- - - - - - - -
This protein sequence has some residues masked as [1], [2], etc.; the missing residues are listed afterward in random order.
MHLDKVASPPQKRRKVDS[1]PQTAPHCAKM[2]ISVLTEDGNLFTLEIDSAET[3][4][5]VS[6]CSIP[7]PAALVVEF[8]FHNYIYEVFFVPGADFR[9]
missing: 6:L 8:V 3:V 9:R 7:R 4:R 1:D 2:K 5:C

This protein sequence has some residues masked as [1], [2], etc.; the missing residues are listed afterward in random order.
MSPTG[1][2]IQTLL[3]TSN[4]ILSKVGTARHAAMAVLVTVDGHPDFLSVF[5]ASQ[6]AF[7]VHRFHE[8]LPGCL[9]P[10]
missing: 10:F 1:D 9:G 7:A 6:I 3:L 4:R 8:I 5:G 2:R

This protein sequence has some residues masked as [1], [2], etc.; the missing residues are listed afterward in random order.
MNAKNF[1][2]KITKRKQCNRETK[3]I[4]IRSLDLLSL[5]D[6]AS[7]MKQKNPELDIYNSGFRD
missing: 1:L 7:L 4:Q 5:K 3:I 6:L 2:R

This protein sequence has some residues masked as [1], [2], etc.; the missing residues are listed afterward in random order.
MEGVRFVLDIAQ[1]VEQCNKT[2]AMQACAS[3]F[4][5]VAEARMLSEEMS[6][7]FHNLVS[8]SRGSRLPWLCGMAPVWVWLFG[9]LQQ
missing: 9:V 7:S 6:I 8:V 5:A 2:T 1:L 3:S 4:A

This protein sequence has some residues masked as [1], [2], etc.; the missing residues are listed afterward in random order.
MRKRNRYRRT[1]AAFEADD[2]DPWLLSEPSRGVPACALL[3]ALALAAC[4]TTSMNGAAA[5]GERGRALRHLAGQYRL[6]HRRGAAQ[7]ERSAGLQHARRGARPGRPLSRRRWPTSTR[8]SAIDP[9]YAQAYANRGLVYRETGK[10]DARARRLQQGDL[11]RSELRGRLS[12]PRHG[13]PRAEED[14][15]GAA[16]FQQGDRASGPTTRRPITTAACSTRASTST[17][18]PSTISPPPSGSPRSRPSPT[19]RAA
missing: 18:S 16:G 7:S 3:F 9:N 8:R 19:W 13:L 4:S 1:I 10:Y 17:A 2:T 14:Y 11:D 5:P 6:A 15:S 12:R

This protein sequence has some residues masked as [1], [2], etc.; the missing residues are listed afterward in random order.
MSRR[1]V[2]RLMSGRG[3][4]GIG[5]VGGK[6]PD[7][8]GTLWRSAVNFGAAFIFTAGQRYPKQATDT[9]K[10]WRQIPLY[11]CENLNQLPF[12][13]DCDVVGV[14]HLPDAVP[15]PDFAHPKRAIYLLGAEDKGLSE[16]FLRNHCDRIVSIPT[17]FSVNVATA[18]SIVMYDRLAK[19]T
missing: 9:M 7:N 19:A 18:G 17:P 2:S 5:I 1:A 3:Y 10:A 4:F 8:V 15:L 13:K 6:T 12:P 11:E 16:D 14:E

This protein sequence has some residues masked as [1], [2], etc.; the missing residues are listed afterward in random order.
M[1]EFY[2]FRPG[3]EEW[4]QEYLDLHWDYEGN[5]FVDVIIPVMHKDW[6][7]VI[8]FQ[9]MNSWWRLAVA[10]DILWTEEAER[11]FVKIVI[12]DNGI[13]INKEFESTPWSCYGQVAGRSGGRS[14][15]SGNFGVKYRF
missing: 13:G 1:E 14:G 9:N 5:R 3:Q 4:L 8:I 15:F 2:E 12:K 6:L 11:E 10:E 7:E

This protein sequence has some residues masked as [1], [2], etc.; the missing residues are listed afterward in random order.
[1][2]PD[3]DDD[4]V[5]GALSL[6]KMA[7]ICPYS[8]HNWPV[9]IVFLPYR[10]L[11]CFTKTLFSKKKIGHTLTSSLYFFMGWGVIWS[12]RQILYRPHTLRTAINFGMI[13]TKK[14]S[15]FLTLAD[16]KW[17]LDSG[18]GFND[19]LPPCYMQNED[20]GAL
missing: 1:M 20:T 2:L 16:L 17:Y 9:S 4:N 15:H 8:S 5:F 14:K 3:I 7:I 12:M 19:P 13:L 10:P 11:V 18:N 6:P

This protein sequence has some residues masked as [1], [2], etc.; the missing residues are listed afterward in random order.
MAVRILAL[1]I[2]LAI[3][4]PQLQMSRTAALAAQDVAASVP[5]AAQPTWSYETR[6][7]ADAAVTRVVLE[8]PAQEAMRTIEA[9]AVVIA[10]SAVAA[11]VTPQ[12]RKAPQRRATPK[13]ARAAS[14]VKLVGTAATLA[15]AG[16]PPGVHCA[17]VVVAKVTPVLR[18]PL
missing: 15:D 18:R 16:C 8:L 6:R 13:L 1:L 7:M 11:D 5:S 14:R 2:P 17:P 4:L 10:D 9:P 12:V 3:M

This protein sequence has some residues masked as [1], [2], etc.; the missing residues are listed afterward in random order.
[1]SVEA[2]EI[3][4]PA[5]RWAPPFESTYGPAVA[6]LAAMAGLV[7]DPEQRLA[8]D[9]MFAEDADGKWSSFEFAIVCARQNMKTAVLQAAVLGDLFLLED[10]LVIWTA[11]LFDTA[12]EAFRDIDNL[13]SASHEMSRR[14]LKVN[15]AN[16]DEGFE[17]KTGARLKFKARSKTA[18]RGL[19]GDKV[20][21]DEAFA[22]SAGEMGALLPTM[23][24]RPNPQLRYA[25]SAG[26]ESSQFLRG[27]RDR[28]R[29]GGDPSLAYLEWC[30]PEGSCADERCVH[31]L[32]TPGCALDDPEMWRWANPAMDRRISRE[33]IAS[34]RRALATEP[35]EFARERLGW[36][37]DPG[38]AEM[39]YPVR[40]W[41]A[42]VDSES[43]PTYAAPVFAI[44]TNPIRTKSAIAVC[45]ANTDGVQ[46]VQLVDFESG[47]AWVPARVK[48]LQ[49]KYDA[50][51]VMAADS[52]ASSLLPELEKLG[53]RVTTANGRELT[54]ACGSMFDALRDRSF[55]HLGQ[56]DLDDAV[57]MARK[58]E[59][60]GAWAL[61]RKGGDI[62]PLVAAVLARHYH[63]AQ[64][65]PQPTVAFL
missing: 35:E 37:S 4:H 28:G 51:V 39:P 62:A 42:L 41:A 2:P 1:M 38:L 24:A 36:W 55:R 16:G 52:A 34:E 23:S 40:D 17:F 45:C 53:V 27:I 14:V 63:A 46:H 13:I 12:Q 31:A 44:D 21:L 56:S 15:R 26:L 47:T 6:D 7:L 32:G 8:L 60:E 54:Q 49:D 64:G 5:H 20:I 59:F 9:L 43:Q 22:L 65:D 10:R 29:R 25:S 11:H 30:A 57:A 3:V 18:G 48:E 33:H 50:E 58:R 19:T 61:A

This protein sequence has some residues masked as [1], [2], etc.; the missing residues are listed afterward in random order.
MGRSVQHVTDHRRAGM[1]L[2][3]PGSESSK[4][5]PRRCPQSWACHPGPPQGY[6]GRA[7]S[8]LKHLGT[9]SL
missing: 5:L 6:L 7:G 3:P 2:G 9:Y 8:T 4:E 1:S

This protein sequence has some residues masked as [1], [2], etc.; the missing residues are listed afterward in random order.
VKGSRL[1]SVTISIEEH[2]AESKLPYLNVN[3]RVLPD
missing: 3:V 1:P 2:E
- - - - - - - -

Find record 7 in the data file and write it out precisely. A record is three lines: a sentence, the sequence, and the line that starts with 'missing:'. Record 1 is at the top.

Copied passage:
This protein sequence has some residues masked as [1], [2], etc.; the missing residues are listed afterward in random order.
M[1]EFY[2]FRPG[3]EEW[4]QEYLDLHWDYEGN[5]FVDVIIPVMHKDW[6][7]VI[8]FQ[9]MNSWWRLAVA[10]DILWTEEAER[11]FVKIVI[12]DNGI[13]INKEFESTPWSCYGQVAGRSGGRS[14][15]SGNFGVKYRF
missing: 13:G 1:E 14:G 9:N 5:R 3:Q 4:L 8:I 15:F 2:E 12:K 6:L 11:E 10:E 7:E